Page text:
Latin American Left Indulges Maduro
Ballots were still being counted in Venezuela the day after, but one result of the July 30 vote to pick a national assembly to write a new national constitution is already in. The Latin American left, which roundly cheered the vote, is a big loser.
Start with the obvious. Even by the standards of Venezuela's damaged democracy, the plan to write yet another Venezuelan constitution -- the nation's 27th, mind you -- was a travesty. The government never bothered to consult Venezuelans about whether they wanted a new charter, as the current constitution mandates, and answered public outrage over such fiat with brutal repression; some 125 people have died in the backlash since April, at least 10 of them on Sunday.
Thanks to the official rules -- which heavily weighted the vote to regime-friendly districts -- the vast majority of candidates for the 545-member assembly were shills for the ruling socialist party. The new body, conveniently, will have authority over the pesky opposition-controlled national legislature, including the right to disband it altogether and gift Latin America's leading autocrat with even more discretionary powers.
You might think all that would give backers of democracy pause, and yet leading figures on the Latin American left have been all but mute when they haven't outright blessed the Maduro government's folly and attacked dissenters as capitalist tools or proxies for gringo imperialism.
Brazil's Workers Party, once hailed as a beacon for the new Latin American left, has led the way, with party president Gleisi Hoffmann enjoining the faithful at a meeting of a regional leftist compact to show "support and solidarity" as the Maduro regime faces the "violent offensive of the right" in its "new phase of neoliberal capitalism."
Communist party higher-ups and leftist leaders in Chile and Colombia, and assorted social organizations across Latin America, have hailed Venezuela's hapless leader and offered anodyne talk of peaceful negotiation, forgetting that Maduro's strong-arm tactics have all but obliterated any prayer of dialogue. And although Uruguay's Luis Almagro, the outspoken secretary general of the Organization of American States, has sharply rebuked Venezuela's authoritarian jag (he called Sunday's vote a "day of mourning,") his nation's ruling leftist coalition, the Broad Front, has ingratiated itself to the Bolivarian leader with calls for Venezuelan "self-determination."
Such diffidence before what Amherst College political scientist Javier Corrales has called the "grotesque distortion of democracy" is puzzling, to say the least. After all, a little more than three decades ago, left-wing parties and militants were the targets of some of the world's most ruthless machines of democratic suppression. Leading intellectuals were jailed or exiled for speaking their minds, when they weren't outright "disappeared" by the juntas' handlers.
The left fought back and rode the return of democracy into mainstream politics, and eventually into presidential palaces across the Americas. But their political fortunes tumbled with the end of the commodities bonanza, a bounty they milked but failed to marshal, and nowhere more dramatically than in Venezuela.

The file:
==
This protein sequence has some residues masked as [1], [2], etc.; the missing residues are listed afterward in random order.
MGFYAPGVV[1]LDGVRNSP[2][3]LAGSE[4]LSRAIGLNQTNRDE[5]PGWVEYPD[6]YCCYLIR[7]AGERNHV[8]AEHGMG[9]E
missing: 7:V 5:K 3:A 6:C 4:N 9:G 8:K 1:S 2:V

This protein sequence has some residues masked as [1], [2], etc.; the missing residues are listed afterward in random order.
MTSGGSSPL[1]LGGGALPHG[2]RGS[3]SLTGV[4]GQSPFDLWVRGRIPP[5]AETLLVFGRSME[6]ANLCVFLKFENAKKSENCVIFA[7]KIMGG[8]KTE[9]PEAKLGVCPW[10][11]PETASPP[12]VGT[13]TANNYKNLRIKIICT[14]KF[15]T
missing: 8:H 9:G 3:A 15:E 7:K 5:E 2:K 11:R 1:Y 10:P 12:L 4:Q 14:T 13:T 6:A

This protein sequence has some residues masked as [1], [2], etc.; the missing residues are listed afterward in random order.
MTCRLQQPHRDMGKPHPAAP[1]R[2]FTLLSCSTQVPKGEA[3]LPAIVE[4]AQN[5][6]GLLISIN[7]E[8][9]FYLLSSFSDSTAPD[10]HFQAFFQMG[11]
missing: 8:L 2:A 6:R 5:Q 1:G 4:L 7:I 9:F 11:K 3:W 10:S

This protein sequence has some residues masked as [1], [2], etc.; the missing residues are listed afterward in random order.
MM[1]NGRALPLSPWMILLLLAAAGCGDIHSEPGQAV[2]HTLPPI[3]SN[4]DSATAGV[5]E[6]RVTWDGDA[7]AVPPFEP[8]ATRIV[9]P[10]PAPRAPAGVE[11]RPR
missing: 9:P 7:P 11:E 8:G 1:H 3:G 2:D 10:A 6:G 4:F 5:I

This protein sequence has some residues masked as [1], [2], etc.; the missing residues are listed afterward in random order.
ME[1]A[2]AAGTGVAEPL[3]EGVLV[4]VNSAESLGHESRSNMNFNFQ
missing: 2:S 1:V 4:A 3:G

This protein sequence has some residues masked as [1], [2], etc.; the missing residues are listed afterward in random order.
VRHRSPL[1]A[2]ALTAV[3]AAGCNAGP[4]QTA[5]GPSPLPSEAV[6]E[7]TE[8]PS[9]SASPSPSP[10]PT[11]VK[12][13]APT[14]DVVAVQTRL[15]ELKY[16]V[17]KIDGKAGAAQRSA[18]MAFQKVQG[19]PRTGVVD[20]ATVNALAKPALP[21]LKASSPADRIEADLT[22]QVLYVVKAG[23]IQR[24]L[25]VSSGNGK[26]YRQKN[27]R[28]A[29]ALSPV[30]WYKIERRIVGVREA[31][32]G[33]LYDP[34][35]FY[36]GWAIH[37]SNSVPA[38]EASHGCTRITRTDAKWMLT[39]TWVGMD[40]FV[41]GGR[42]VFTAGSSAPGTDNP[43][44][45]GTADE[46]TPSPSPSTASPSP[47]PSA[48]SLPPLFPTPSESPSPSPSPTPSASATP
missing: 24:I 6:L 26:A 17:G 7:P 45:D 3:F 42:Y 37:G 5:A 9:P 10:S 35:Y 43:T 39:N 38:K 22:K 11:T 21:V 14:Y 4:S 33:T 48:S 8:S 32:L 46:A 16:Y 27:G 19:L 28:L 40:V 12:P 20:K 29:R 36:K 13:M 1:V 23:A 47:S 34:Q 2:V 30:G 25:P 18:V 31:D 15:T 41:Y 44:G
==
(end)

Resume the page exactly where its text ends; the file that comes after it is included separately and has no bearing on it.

In time, even some of the most sympathetic leftist thinkers began to recant and speak up about the policy failings of hardline left-wing governments, as MIT's marquee public intellectual Noam Chomsky did earlier this year. In May, a list of prominent Latin American intellectuals publicly decried Maduro's assault on democratic institutions and scolded fellow left-wingers who turned a blind eye to the regime's authoritarian turn.
The disaster in Venezuela, and the reversal of fortunes across the region, might have been an opportunity for cashiered left-wing parties to rethink the whack-a-mole anti-Yankee narrative that has long been the default in Latin America. But the indulgences continue, as was clear from the drumroll of kudos for Venezuela's "historic" vote rolling in Monday from Bolivarian sympathizers from Santo Domingo to La Paz.
Of course, a lot of this may be political posturing that has less to do with Venezuela than with domestic agendas. "Going hard left is a way for parties to avoid discussion about what have went wrong, and the old script of anti-imperialism, and the capitalist menace, generates easy consensus among radicals, allowing them to repair infighting," Corrales told me.
Consider Brazil's Workers Party, or PT, whose spendthrift populist agenda outran the commodities boom, pushing the country into its worst recession on record and bruising austerity. "The PT's main threat today comes not from the right, but from the extreme left parties, who blame the mainstream for being too pragmatic and forsaking ideological commitments," said Oliver Stuenkel, a professor of international relations at the Getulio Vargas Foundation in Sao Paulo.
That may be just politics as usual, but all the jockeying does little for Latin American democracy, which could use new parties and fresh ideas instead of fossils with grudges. A new survey commissioned by Agora!, a Brazilian grassroots political movement, found that 59 percent of those surveyed swore they wouldn't vote for a candidate from Brazil's biggest parties (PMDB, PT and PSDB), while 52 percent said that "only those who have never been a candidate for any party can really bring about the necessary renewal for Brazil."
If Latin America's faltering left is searching for a new script, its leaders would do well to listen to the voices of their constituents, not the noise from Caracas.
This column does not necessarily reflect the opinion of the editorial board or Bloomberg LP and its owners.